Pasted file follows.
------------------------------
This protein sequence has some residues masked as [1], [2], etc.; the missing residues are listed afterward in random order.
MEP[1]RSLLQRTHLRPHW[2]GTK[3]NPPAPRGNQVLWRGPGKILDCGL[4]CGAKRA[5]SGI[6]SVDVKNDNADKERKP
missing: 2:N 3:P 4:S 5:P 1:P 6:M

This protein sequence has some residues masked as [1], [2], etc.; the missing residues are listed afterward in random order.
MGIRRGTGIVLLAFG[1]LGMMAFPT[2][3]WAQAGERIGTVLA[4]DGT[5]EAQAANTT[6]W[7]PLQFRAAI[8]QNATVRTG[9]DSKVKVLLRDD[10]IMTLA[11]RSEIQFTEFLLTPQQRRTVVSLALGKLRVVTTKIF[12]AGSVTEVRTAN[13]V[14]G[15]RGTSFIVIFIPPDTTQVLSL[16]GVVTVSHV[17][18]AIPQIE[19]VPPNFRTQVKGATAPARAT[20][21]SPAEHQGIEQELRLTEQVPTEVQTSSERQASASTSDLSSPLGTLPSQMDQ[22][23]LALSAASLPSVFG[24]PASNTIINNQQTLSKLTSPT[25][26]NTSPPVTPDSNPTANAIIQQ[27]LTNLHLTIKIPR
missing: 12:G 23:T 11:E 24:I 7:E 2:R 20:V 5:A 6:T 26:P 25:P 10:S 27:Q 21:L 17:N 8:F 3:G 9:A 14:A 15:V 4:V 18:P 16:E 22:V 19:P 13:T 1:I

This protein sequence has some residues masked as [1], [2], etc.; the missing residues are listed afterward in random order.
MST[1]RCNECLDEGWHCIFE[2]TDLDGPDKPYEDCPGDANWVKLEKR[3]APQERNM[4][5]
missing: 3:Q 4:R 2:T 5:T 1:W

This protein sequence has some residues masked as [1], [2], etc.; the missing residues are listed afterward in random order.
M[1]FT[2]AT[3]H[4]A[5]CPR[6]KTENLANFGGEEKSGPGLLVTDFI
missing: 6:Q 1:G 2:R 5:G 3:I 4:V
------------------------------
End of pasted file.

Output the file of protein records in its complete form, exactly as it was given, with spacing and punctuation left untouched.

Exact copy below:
This protein sequence has some residues masked as [1], [2], etc.; the missing residues are listed afterward in random order.
MEP[1]RSLLQRTHLRPHW[2]GTK[3]NPPAPRGNQVLWRGPGKILDCGL[4]CGAKRA[5]SGI[6]SVDVKNDNADKERKP
missing: 2:N 3:P 4:S 5:P 1:P 6:M

This protein sequence has some residues masked as [1], [2], etc.; the missing residues are listed afterward in random order.
MGIRRGTGIVLLAFG[1]LGMMAFPT[2][3]WAQAGERIGTVLA[4]DGT[5]EAQAANTT[6]W[7]PLQFRAAI[8]QNATVRTG[9]DSKVKVLLRDD[10]IMTLA[11]RSEIQFTEFLLTPQQRRTVVSLALGKLRVVTTKIF[12]AGSVTEVRTAN[13]V[14]G[15]RGTSFIVIFIPPDTTQVLSL[16]GVVTVSHV[17][18]AIPQIE[19]VPPNFRTQVKGATAPARAT[20][21]SPAEHQGIEQELRLTEQVPTEVQTSSERQASASTSDLSSPLGTLPSQMDQ[22][23]LALSAASLPSVFG[24]PASNTIINNQQTLSKLTSPT[25][26]NTSPPVTPDSNPTANAIIQQ[27]LTNLHLTIKIPR
missing: 12:G 23:T 11:E 24:I 7:E 2:R 20:V 5:A 6:T 26:P 25:P 10:S 27:Q 21:L 17:N 8:F 3:G 9:A 14:A 15:V 4:V 18:P 16:E 22:V 19:P 13:T 1:I

This protein sequence has some residues masked as [1], [2], etc.; the missing residues are listed afterward in random order.
MST[1]RCNECLDEGWHCIFE[2]TDLDGPDKPYEDCPGDANWVKLEKR[3]APQERNM[4][5]
missing: 3:Q 4:R 2:T 5:T 1:W

This protein sequence has some residues masked as [1], [2], etc.; the missing residues are listed afterward in random order.
M[1]FT[2]AT[3]H[4]A[5]CPR[6]KTENLANFGGEEKSGPGLLVTDFI
missing: 6:Q 1:G 2:R 5:G 3:I 4:V